AAFP Urges FY2018 Investment in Key HHS Agencies and Programs, Cuts Threatened
Testimony submitted by the AAFP on March 8 to the House Appropriations Subcommittee on Labor, Health and Human Services, and Education recommended funding levels for the Health Resources and Services Administration, the Agency for Healthcare Research and Quality, the Centers for Medicare & Medicaid Services, the Centers for Disease Control and Prevention, and the Substance Abuse & Mental Health Services Administration.
Congress has not finalized FY 2017 spending, and it is unlikely to take up FY 2018 before the passage of ACA repeal in order to retain the expedited reconciliation process. Rep. Tom Cole (R-OK), who chairs the Labor-HHS-Education Appropriations Subcommittee and serves on the Budget Committee, has raised concerns about expected Trump Administration cuts to non-defense discretionary programs to pay increased defense spending and has suggested that those offsets come from the entitlement side of the ledger. At a March 9 hearing, Chairman Cole asked a panel of Inspectors General (IG) about the impact of 15-20% cuts on their departments. HHS IG Daniel R. Levinson responded that it would be an enormous challenge to do the work of HHS at that spending level.
House Education & Workforce Moves Health-Related Bills
The House Education and the Workforce Committee held a mark-up(edworkforce.house.gov) on March 8 and advanced three bills. By voice vote, they passed the Self-Insurance Protection Act(edworkforce.house.gov) (HR 1304(www.congress.gov)) to exclude medical stop-loss insurance from the Employee Retirement Income Security Act of 1974 definition of health insurance protecting the ability of employers to self-insure. However, the Committee broke on party lines (22-17) to pass the Small Business Health Fairness Act(edworkforce.house.gov) (HR 1101(edworkforce.house.gov)) to allow for association health plans and the Preserving Employee Wellness Programs Act(edworkforce.house.gov) (HR 1313(edworkforce.house.gov)) to exclude wellness plans from challenges under the Americans with Disabilities Act or Genetic Information Nondiscrimination Act. Committee Democrats characterized(democrats-edworkforce.house.gov) the bills as harmful to working families.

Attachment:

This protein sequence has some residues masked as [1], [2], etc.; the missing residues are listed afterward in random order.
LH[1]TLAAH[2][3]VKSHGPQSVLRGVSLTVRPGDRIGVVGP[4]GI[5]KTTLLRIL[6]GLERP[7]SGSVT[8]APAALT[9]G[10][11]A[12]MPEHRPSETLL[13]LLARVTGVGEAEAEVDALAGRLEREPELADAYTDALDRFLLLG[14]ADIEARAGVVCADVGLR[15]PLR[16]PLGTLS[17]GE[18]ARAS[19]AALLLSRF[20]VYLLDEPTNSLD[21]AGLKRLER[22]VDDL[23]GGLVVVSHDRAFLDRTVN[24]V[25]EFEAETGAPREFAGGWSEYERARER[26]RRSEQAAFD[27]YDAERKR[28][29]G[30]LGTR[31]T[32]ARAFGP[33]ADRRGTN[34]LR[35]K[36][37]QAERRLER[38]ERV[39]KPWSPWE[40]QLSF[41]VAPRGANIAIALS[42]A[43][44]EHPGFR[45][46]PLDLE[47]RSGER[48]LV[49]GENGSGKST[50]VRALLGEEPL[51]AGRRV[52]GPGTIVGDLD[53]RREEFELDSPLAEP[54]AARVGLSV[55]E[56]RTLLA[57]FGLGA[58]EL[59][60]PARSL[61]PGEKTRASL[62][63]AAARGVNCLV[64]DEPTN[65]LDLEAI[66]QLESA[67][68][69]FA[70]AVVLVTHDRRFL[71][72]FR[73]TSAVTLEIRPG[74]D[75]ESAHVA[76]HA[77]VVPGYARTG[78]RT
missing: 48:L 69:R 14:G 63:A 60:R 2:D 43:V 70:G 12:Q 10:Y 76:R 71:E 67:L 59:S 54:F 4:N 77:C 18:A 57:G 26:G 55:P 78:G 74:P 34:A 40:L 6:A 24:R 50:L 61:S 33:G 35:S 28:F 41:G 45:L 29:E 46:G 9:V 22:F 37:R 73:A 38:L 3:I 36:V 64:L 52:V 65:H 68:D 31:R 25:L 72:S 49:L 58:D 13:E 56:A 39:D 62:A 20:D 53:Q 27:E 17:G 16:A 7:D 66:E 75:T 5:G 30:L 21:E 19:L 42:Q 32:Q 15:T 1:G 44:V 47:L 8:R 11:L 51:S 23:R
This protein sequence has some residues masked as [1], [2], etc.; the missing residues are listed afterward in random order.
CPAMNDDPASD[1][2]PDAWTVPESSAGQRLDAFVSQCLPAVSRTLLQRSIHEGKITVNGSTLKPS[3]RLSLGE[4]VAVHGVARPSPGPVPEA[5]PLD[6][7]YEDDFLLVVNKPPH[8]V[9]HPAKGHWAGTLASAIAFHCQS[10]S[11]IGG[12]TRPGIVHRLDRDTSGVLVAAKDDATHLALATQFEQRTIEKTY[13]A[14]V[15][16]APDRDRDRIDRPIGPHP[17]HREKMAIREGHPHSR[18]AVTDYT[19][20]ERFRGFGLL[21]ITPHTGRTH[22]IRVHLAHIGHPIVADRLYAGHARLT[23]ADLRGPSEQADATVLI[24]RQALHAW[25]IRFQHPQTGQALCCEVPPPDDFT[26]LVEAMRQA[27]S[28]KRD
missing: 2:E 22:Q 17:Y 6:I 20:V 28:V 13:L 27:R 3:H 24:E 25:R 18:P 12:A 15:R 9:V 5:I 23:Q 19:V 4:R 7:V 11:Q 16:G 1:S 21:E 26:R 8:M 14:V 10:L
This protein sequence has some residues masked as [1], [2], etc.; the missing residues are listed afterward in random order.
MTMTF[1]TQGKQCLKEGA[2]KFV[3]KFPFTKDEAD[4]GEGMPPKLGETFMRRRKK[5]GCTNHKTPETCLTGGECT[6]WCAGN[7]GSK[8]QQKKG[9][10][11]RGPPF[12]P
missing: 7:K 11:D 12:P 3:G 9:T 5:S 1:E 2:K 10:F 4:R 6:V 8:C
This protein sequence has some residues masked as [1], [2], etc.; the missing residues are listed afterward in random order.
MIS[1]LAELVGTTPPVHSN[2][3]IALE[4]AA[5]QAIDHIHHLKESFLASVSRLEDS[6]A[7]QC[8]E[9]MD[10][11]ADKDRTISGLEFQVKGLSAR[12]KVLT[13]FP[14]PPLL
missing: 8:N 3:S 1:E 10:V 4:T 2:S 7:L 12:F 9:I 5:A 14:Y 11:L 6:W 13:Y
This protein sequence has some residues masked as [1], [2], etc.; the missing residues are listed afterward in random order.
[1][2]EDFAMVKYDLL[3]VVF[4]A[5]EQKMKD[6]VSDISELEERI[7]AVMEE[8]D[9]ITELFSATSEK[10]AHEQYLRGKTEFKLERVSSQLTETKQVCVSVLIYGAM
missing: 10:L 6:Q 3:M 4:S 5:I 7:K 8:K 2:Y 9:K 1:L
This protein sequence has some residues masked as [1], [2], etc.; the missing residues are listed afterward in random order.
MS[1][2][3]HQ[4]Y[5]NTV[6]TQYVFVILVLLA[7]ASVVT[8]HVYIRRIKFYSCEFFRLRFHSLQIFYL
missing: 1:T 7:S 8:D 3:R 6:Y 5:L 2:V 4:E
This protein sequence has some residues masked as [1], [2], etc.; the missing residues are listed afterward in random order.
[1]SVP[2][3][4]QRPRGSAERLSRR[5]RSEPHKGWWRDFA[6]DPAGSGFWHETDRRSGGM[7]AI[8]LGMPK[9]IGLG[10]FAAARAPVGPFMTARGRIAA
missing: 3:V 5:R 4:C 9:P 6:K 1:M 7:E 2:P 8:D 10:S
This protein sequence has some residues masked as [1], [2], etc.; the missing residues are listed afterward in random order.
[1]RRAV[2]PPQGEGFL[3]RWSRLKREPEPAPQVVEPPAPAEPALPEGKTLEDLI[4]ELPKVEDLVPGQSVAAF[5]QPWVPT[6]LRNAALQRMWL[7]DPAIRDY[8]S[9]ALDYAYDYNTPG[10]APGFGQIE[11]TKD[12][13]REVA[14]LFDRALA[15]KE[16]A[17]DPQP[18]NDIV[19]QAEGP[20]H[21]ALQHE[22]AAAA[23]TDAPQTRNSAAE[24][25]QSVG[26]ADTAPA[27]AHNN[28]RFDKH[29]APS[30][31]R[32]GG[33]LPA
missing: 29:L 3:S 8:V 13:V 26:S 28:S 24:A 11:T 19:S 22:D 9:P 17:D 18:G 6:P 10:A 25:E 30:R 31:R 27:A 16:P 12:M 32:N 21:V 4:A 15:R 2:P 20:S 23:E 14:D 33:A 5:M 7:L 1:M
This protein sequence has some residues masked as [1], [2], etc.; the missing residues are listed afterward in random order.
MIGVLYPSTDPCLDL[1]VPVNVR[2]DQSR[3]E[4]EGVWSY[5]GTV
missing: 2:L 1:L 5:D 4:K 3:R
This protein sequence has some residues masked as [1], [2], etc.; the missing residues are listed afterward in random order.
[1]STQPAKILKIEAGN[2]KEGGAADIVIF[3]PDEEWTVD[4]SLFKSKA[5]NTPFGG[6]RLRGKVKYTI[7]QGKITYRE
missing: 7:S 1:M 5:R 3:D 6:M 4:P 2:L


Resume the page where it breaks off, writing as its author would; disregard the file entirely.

Budget Bills of Interest
Following are a few provisions in state budgets that may be of interest:
- Medicaid Expansion – North Carolina Governor Roy Cooper’s (D) FY 2017-19 budget(governor.nc.gov) includes provisions that would expand Medicaid to 624,000 individuals. The legislation proposes to cover the state’s share of expansion costs through provider contributions rather than general fund appropriations.
- Graduate Medical Education Funding –
- California Governor Jerry Brown’s (D) budget(www.ebudget.ca.gov) proposal seeks to eliminate $100 million in primary care residency funding. The California-AFP provided public comment on the measure during a subcommittee hearing and the recommendation to eliminate the funding was unanimously rejected. This is a CA-AFP priority.
- Minnesota Governor Mark Dayton’s (D) budget(mn.gov) includes an increase in funding for the University of Minnesota’s Department of Family Medicine and Community Health. This money would go to support the family medicine residency programs.
- Ohio Governor John Kasich’s (R) Department of Education budget(budget.ohio.gov) includes funding for family medicine. Ohio-AFP is reaching out to legislators asking them to support funding at the requested level if not an increased amount. The Family Medicine Line is an OH-AFP priority.
- Wisconsin Governor Scott Walker’s (R) budget(docs.legis.wisconsin.gov) includes an additional $200,000 for the Rural Physician Residency Assistance Program. The program targets the identified rural physician shortage by granting funds to enhance residency opportunities in rural Wisconsin.
- Prescription Drug Abuse – The Maine legislature passed a supplemental budget which includes $4.8 million in state and federal funds for a new program(legislature.maine.gov) offering a multifaceted treatment approach to opioid addiction combining primary medical care, counseling and medication-assisted treatment. This would provide treatment to an additional 400 individuals. Governor Paul LePage (R) has 10 days to sign or veto the legislation.
Health Reform Fact Sheets
The AAFP Center for State Policy has developed individual state fact sheets regarding health care reform. The resources include AAFP policy on health reform, state facts on family medicine, Medicaid, and the impact of health reform repeal with no replacement. To view this resource visit our policy maker website and click your state on the health landscape map.
Arkansas Seeks Medicaid Waiver Amendments